“I Couldn’t Agree With You More”: Meaning & Grammar (12 Examples)

Sometimes, you might come across a saying like “I couldn’t agree with you more,” and you might be wondering what it means. In this article, we’ll look at what it means, as well as the grammar rules that go along with it.

What Does “I Couldn’t Agree With You More” Mean?

“I couldn’t agree with you more” means that you find it impossible to agree with someone anymore than you already do. It means you agree with them to the maximum extent, and you share whatever belief or argument they’re making.

What Does "I Couldn't Agree With You More" Mean?

According to The Cambridge Dictionary, “agree” means “to have the same opinion.” We use it when we want to share that we hold the same opinion as someone else. So, when we use it in this saying, it means we can’t agree with them more because we’ve already agreed completely.

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Is It “Can’t Agree More” Or “Couldn’t Agree More”?

Whether you want to use the contraction “can’t” or “couldn’t” is mostly up to you. It comes down to personal choice.

According to this graph, most people prefer “couldn’t agree more” of the two. “Can’t agree more” is sometimes used, but people often prefer the way the word “couldn’t” sounds in this situation.

"Can't Agree More" Or "Couldn't Agree More" historical development

If we removed the contraction and looked at the sentences they might create, we’d see the following:

  • I can not agree with you more!
  • I could not agree with you more!

“Could” is seen as the correct verb tense when we’re writing the phrase in this way (example 2). “Can” is not the correct tense because it’s in the present tense, but we need the past tense “could” because the agreement is already made.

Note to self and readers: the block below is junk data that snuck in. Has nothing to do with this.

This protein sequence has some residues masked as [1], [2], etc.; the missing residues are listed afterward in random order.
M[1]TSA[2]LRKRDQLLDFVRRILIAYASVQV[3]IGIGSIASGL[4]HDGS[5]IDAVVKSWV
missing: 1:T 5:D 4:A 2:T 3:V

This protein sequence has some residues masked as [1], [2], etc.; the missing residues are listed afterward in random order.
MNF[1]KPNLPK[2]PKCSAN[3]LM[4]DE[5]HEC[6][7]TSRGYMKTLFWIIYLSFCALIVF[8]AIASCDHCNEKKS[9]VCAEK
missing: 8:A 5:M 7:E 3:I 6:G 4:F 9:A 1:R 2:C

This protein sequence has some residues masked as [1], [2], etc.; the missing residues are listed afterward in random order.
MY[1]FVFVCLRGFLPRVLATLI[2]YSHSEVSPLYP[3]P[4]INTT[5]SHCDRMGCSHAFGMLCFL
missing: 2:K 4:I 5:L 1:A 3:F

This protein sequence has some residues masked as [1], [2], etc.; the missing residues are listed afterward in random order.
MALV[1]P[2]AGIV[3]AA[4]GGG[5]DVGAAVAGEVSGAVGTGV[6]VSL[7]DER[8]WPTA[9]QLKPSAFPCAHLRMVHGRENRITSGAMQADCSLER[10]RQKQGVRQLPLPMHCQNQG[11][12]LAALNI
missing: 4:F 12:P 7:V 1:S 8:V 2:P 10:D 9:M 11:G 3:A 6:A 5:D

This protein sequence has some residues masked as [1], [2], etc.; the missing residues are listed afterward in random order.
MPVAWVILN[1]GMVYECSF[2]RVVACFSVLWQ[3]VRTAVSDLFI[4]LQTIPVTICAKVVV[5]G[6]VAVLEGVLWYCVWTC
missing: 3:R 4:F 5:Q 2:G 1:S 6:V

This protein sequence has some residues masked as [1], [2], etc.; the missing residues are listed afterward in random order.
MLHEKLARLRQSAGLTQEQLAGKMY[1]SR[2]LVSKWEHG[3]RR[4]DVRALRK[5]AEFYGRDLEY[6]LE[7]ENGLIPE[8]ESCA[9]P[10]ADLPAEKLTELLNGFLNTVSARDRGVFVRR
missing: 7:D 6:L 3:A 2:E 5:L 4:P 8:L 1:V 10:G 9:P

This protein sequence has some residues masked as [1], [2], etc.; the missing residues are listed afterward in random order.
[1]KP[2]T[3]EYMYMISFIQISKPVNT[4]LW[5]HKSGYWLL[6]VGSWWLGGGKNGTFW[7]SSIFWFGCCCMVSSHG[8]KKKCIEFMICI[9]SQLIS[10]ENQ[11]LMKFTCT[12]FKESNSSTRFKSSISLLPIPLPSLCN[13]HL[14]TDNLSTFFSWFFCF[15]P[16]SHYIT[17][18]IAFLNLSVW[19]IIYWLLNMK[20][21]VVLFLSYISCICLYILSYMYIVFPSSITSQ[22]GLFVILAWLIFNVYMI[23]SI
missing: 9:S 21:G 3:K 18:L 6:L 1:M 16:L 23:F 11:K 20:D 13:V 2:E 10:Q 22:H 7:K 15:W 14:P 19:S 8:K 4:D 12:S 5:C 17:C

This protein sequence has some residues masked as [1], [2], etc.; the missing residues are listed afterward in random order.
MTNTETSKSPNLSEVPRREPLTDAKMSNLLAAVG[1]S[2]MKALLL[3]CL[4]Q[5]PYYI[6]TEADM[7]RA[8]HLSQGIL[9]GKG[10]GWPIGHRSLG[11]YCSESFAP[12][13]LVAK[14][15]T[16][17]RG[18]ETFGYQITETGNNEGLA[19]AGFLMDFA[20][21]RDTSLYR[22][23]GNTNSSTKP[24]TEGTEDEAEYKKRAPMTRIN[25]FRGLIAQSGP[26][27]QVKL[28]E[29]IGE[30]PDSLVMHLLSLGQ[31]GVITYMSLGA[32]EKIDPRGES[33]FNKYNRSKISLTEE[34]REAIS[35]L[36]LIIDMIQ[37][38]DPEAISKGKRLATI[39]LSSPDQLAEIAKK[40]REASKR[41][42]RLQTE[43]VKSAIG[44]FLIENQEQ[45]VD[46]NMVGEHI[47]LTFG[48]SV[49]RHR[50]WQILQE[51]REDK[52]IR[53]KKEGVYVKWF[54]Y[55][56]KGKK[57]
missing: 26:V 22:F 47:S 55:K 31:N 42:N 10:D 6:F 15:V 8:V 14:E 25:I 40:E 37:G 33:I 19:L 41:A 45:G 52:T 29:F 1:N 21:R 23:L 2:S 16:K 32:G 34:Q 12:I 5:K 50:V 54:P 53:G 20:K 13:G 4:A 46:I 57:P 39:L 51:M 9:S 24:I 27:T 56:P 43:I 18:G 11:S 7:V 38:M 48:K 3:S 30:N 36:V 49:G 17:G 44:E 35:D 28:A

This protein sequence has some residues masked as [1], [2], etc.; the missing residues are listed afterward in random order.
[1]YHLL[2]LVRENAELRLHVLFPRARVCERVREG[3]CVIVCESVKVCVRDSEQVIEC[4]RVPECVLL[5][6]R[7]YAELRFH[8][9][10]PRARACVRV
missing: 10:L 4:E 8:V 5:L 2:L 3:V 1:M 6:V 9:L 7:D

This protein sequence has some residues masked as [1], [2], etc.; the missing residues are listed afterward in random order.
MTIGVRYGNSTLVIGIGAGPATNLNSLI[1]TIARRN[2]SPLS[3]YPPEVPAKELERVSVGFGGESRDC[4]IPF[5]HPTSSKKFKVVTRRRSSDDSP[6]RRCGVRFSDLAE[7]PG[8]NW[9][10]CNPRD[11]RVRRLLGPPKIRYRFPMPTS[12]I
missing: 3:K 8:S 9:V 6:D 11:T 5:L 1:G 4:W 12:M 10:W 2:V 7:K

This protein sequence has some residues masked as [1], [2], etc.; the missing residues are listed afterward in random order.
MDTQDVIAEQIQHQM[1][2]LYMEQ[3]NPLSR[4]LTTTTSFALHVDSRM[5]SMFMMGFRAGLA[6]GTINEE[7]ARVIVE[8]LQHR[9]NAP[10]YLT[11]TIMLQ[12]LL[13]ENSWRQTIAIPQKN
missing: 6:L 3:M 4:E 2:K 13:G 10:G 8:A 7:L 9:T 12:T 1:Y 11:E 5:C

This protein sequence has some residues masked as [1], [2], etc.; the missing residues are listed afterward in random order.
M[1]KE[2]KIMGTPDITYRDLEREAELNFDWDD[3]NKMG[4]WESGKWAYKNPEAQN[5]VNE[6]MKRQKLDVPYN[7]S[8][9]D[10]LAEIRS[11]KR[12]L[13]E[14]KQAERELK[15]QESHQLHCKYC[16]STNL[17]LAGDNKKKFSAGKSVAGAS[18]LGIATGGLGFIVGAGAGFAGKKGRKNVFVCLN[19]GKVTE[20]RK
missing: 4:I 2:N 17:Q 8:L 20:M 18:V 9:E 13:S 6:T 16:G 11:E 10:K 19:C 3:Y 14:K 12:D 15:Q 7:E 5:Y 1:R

Also, both “can” and “could” are synonymous; however, “could” is much softer in tone and refers to the possibility of something, while “can” often means you have permission to do something. With these meanings, “could” is the best choice.

How Would You Use “Couldn’t Agree More” In A Sentence?

Let’s look at the more popular of the two variations in action to see how we might be able to use it. It’s good to see it in this way because it encourages us to learn how to use it and adapt it for our own writing or conversations.

  1. I’ve heard what you said, and I couldn’t agree more!
  2. Honestly, you couldn’t agree more with me if you tried!
  3. We couldn’t agree more, and we’re ready to see what you’ve got to offer!
  4. They couldn’t agree more and practically begged me to sign!
  5. He couldn’t agree more with everything I told him.
  6. The school couldn’t agree more with the parents of the child.

From these examples, you can see that “couldn’t agree more” feels more natural compared to “can’t agree more.”

It can also apply to a lot of situations, so we included as many pronouns as possible to mix it up. As long as some form of agreement was made and at least two people shared the same opinion, “couldn’t agree more” is a good choice of words to use.

How Would You Use “Can’t Agree More” In A Sentence?

We’ll also show you the less popular “can’t agree more” and how you can use it. The two phrases are synonymous, so you could replace “couldn’t agree more” with “can’t agree more” in the sentences above, but we’ll give you some other ones to try as well.

  1. I can’t agree more if I tried!
  2. He told me he can’t agree more!
  3. They said they can’t agree more.
  4. We can’t agree more.
  5. The school board can’t agree more.
  6. We simply can’t agree more!

Other Ways To Say “I Can’t Agree With You More”

Let’s finish with a few other ways you might be able to say “I can’t agree with you more” to see what other options are available!

  • I 100% agree with you.

This is a great informal phrase you can use. “100%” shows that you’re in complete agreement with someone and hold their opinion in high regard.

This is a more formal saying but works really well as a replacement for the phrase.

We can also use “completely” in place of “100%” if you want to. It’s slightly more formal, so it can work in more situations.